IT'S ALL FREE! Cross-Referencing Medical Records

As a new legal nurse consultant, you may be asked to cross-reference medical records. Cross-referencing means that you compare two sets of a provider's medical records to see if they are the same.

Duplicate sets of medical records are common. Your attorney might get medical records by an authorization, by a subpoena, from a response for a request for production, and/or as exhibits from a deposition or the opposing attorney in preparation for trial. While all the sets may truly be duplicates, you won't know if they are unless you cross-reference them.

Cross-referencing saves you time. For example, let's say that you have two sets of medical records that seem to have the same number of pages. You've already fully reviewed one set of medical records and it took you three hours. You cross-reference the second set of medical records which takes you 15 minutes. You find that the second set of medical records has 10 more pages so you review those pages in 30 minutes. You just spent 45 minutes reviewing records that might have taken you three and one-half hours to review if you hadn't cross-referenced them.

Cross-referencing saves the attorney money. The attorney (or insurance company if it's a Defense client) is always interested in keeping litigation costs as low as reasonable. In the case cited before, attorneys would rather send their experts 10 additional pages to review than have the experts re-review an entire set of medical records.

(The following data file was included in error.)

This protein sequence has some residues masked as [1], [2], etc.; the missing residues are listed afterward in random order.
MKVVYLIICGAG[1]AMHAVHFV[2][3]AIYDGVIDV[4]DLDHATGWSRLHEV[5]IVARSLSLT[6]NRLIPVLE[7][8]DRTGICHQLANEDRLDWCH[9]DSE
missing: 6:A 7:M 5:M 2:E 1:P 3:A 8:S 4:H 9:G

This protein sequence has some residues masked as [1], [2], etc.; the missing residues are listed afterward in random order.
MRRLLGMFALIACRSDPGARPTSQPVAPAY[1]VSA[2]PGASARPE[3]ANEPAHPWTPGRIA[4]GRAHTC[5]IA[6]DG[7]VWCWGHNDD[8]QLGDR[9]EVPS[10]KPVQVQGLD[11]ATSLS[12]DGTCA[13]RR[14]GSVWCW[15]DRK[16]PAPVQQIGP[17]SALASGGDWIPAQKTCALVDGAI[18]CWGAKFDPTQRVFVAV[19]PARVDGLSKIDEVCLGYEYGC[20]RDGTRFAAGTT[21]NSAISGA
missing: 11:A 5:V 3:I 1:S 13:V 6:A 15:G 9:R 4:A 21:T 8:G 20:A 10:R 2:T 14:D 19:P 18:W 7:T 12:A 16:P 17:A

Cross-referencing is straight forward. Place one set of paper medical records on the left and one on the right and compare them. Cross-referencing of electronic medical is also possible using a dual or split screen monitor, with one set of electronic records on the left and one on the right. Whether you're reviewing paper or electronic records, look at each set page by page to see if the records are the same or if they are different. If you compare the last word of each line, you won't have to read each page. But be careful. Sometimes a page has initials or comments on it while its corresponding page doesn't. Or one page has fax information at the top while the other doesn't. And you will often find pages in one set that aren't in the other.

If you find new records or pages that don't match, tag them, review them and bring them to the attorney's attention. Some attorneys compile a working copy of the medical records which includes all pages of a medical record, no matter what the source. If that's the case, place a copy of all the tagged pages into the working copy's binder. For other attorneys, just tagging the records is enough.

As you can see, cross-referencing can save time and money.  Plus it's easy to do.

...Katy Jones